What is Sense ID? Qualcomm’s 3D fingerprint technology explained
You might be expecting some kind of rip-off of Apple’s Touch ID, which was introduced with the iPhone 5S back in 2013. But Qualcomm’s solution promises to be considerably superior to Apple’s trailblazing mobile authentication technology.
This is big news because none of Apple’s rivals have, to date, been able to beat or even match Touch ID for reliability or intuitiveness. This is because Apple purchased AuthenTec, the mobile security and biometrics company behind the Touch ID technology, back in 2012.
AuthenTec’s solution at the time was by far the best on the market. The company’s closest competitor, Synaptics, couldn’t provide anything anywhere near as good, which has resulted in some pretty underwhelming efforts such as that of the Samsung Galaxy S5.
Of course, the recent launch of the Samsung Galaxy S6 and Galaxy S6 Edge have shown that other companies have finally caught up with Apple’s Touch ID. But what Qualcomm is promising seems to be significantly better.
How it works
Qualcomm Snapdragon Sense ID 3D Fingerprint Technology (to give it its full and proper name) uses ultrasonic waves to form a detailed 3D impression of your fingerprint.
Rather than Touch ID’s simple 2D capacitive scan approach (pictured below), its sound waves actually penetrates the outer layers of your finger’s skin, picking up unique traits like fingerprint ridges and sweat pores. This allows it to assemble a 3D picture of your fingerprint.
It’s a technology that’s already in use in a number of professional and governmental environments that require biometric validation for access, so it’s the real deal.
Qualcomm’s Sense ID is much more secure than Apple’sTouch ID. The ability to look beyond a mere 2D fingerprint pattern ensures that fooling the system will be significantly harder than taking a photocopy of a person’s finger.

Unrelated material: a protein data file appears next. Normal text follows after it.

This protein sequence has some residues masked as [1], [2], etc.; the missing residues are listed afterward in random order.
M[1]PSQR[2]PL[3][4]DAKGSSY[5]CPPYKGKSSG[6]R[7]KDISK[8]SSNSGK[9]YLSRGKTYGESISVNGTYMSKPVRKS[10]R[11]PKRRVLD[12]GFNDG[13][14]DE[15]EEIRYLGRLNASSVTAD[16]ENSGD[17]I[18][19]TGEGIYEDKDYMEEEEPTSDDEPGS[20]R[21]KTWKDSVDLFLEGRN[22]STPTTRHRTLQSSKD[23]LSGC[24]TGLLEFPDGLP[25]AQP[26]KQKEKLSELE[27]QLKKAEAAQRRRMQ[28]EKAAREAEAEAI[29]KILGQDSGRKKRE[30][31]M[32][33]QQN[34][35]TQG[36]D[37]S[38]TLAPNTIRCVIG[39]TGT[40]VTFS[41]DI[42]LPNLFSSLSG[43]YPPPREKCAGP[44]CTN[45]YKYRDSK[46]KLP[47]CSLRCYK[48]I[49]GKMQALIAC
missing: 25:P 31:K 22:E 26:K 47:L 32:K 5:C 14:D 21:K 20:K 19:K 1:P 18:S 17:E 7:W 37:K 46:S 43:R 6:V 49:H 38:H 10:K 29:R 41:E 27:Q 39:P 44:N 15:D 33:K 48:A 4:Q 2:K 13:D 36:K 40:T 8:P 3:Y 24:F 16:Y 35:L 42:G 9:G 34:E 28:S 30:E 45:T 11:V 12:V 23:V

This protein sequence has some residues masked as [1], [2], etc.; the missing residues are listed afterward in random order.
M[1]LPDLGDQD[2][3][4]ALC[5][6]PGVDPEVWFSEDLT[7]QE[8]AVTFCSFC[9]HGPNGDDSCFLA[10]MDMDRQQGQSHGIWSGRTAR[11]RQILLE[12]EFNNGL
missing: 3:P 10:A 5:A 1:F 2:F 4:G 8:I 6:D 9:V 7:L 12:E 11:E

The technology also implements Qualcomm’s SecureMSM technology and the Fast IDentity Online (FIDO) specification to provide secure passwordless authentication across any website or cloud application that supports it.
Qualcomm’s solution is much more reliable than Touch ID. It can operate even with dirty or wet fingers, which is something that Touch ID struggles to cope with.
Also, the nature of this ultrasonic technology means that its sound waves can be transmitted through glass, aluminium, stainless steel, sapphire, and plastics. This means that there won’t need to be a dedicated contact area on a Sense ID-equipped smartphone, unlike with Touch ID and its direct rivals.
In a time when smartphone manufacturers are looking to strip their designs back to the bare minimum, being able to do away with those physical home buttons and unsightly touch pads will be a major benefit.
When will it be available?
Qualcomm’s Snapdragon Sense ID 3D Fingerprint Technology will form part of the Snapdragon 810 CPU that will be making its way into flagship devices throughout 2015, as well as its Snapdragon 425 chip. So you can expect the first phone with Sense ID 3D before the end of the year.
The technology will also be available as a separate smartphone component, the company has confirmed, but Qualcomm has informed us that it’s focusing on intergrating the tech into smartphones for now.